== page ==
Cancer cells and their ability to avoid the immune system

Since cancer cell retain their ability to trigger the immune system from their pre-cancerous state and any condition that causes an auto-immune reaction in a specific area of the body will attack any cells in that area then could an auto-immune reaction actually attack any cancer cells in that area also?

Noting that regular human cells are not able to avoid 'attacks' by an auto-immune response so the normal cells can not pass on any 'strategies' for avoiding an auto-immune disease attack to any cancerous cells they 'turn into'… Is all this possible?

There are several types of cancer immune evasion. Such as releasing immunesupressive cytokines, downregulation of MCH and comprising mutiations which are not immunogenic. If the cancer at a tissue is evading immune system by immunosupressive cytokines it may not be affected from auto-immune attack. However if the cancer is not attacked by the immune system just because it is not "different" enough from the nearby healthy tissues, then at this time auto-immune attack to the tissue may technnically attack the cancer also.

Mostly wrong, yet not a bad notion.

Most* (*all? Been too long.) forms of cancers turn off the natural identification scheme (self-MHC or major histocompatibility complex) as well as the limits on replication. This is because there is a self-kill switch attached to that system.

A cancer would need to release the stand-down signal in a timely fashion, which it cannot do if it is spending its resources on rapid growth.

This means most* cancers are already valid targets without needing an auto immune disorder.

At least one targeted anti-cancer treatment operates by turning MHC back on, causing them to die.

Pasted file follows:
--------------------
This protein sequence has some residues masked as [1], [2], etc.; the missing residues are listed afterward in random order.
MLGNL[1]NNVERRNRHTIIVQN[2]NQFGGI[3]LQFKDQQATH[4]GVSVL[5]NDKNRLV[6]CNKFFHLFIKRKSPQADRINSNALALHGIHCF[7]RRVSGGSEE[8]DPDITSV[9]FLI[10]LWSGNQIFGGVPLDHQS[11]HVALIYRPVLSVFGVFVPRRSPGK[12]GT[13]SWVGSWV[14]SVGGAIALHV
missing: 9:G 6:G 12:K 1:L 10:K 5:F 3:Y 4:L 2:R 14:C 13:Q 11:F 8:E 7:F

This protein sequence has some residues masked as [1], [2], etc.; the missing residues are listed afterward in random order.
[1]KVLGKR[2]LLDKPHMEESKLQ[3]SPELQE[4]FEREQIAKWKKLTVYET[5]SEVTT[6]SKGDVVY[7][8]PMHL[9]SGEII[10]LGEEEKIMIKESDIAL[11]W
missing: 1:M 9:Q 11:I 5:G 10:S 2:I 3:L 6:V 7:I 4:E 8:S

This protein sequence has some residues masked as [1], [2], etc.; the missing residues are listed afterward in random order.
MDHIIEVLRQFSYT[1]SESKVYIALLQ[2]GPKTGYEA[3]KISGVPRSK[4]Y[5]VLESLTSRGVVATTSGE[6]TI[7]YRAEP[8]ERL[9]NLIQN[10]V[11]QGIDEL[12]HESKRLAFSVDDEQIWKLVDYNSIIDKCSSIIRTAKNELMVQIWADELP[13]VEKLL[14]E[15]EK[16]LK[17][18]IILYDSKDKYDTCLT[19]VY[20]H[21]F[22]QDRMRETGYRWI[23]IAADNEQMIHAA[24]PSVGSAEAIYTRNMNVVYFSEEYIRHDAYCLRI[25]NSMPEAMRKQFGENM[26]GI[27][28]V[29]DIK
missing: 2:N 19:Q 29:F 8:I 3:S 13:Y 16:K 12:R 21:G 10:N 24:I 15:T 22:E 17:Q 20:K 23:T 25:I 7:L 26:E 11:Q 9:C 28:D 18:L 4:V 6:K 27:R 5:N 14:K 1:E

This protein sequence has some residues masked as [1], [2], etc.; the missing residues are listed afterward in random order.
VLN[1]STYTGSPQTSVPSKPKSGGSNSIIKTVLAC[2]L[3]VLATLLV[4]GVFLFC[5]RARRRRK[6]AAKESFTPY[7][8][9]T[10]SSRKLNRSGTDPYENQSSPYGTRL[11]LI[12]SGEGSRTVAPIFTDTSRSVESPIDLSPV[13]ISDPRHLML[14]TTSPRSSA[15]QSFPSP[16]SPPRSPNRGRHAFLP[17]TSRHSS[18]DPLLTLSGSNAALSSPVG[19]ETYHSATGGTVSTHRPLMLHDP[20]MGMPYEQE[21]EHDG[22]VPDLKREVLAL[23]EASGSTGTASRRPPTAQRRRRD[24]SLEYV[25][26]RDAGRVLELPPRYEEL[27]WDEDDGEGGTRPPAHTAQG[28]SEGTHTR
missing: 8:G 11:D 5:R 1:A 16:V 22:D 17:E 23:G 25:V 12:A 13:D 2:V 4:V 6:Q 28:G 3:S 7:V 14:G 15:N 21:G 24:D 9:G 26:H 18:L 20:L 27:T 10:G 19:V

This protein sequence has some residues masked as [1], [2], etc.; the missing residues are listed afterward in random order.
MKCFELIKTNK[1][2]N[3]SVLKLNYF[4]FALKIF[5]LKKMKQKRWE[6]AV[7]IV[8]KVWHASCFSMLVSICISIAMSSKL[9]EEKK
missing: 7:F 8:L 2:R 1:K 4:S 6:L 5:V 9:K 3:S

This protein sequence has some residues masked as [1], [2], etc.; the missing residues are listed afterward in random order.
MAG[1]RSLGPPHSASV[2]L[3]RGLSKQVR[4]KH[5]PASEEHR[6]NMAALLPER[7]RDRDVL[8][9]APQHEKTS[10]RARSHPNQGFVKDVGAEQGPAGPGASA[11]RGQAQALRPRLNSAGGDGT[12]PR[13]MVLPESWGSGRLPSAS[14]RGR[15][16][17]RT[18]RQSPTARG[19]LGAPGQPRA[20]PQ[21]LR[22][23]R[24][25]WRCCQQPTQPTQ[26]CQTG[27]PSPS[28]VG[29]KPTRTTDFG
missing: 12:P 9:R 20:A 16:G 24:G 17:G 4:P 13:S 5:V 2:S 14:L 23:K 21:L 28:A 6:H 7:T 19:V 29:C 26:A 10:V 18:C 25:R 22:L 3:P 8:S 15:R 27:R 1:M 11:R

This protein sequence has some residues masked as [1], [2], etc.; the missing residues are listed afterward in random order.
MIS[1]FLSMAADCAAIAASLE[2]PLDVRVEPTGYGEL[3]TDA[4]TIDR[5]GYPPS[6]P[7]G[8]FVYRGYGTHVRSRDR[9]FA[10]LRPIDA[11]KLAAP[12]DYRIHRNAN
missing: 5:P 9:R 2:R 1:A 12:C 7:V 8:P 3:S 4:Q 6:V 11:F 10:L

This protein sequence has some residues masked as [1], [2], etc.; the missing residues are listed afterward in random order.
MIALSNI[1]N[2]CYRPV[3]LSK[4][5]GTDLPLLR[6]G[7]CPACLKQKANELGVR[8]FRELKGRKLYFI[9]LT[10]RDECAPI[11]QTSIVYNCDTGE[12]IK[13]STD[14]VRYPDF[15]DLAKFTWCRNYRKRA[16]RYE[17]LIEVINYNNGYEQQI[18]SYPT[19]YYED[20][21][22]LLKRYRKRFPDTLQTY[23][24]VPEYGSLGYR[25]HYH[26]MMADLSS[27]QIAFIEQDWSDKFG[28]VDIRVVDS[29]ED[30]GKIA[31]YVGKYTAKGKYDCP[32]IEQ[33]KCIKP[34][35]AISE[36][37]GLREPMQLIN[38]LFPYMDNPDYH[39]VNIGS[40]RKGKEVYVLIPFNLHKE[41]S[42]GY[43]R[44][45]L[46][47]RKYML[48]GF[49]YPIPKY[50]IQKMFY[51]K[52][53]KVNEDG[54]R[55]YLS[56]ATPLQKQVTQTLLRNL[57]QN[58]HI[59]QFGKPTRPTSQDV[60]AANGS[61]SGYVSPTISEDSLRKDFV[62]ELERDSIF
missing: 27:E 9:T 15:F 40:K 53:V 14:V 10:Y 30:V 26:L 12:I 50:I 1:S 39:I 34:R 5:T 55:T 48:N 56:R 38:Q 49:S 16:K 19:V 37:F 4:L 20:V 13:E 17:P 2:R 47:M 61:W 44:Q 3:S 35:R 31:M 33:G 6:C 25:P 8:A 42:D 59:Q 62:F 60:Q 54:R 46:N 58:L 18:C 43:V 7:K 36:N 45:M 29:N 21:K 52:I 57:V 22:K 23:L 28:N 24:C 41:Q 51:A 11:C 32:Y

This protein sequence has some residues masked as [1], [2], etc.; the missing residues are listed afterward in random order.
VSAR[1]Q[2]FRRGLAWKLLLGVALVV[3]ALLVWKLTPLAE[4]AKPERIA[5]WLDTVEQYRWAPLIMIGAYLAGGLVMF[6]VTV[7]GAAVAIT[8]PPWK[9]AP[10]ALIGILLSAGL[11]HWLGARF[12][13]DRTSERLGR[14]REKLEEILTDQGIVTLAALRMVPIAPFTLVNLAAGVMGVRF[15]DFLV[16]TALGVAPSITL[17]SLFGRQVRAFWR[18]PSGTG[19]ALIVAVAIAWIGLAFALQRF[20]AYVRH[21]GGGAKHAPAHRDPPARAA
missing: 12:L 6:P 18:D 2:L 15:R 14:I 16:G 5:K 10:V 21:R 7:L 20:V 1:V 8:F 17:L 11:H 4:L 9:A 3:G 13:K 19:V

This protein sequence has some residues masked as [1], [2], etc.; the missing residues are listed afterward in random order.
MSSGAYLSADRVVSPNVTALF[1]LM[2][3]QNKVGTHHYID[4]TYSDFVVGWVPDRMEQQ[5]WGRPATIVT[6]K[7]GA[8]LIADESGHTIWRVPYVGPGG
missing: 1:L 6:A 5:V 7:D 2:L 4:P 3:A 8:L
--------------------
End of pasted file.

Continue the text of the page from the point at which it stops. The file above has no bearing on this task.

There may be some sorts where the ability to target native cells would help. Doubt it, but could be.

Cancer cells cooperate to fight off the immune system and overcome therapy

Images captured from video show movement of cytotoxic T cells (red) monitoring melanoma tumor cells (green) in vivo. Photo by Shuyin Li, Gajewski lab.

Immunotherapy research has a long history at the University of Chicago Medicine Comprehensive Cancer Center, dating back to the work of Dr. Frank Fitch in the late 1980s that demonstrated the potent ability of T cells to reject a deadly tumor type. Researchers at the Comprehensive Cancer Center were early to understand the concept that many patients do mount a spontaneous immune response against tumors, but that the work is often not completed due to negative feedback mechanisms that turn off or dampen the immune response. These biological mechanisms are critical for controlling against auto-immunity but, unfortunately, these checks on the immune response help cancerous cells evade destruction.

One such mechanism is the expression of a protein called PD-1 on the surface of T cells. When bound by its ligand, PDL-1, T cells become inactivated, creating a major limit to the immune response. The ligand, PDL-1, is expressed on many cell types, and it is up-regulated following T cell activity. Cancer cells are able to hijack this method of T cell suppression by producing PD-L1 and directly turning off T cells. Although there are many pathways that inactivate T cells, the PD-1/PDL-1 mechanism is a dominant method that cancer cells use to directly disarm T cells.

Immune and Inflammatory Cells in Thyroid Cancer Microenvironment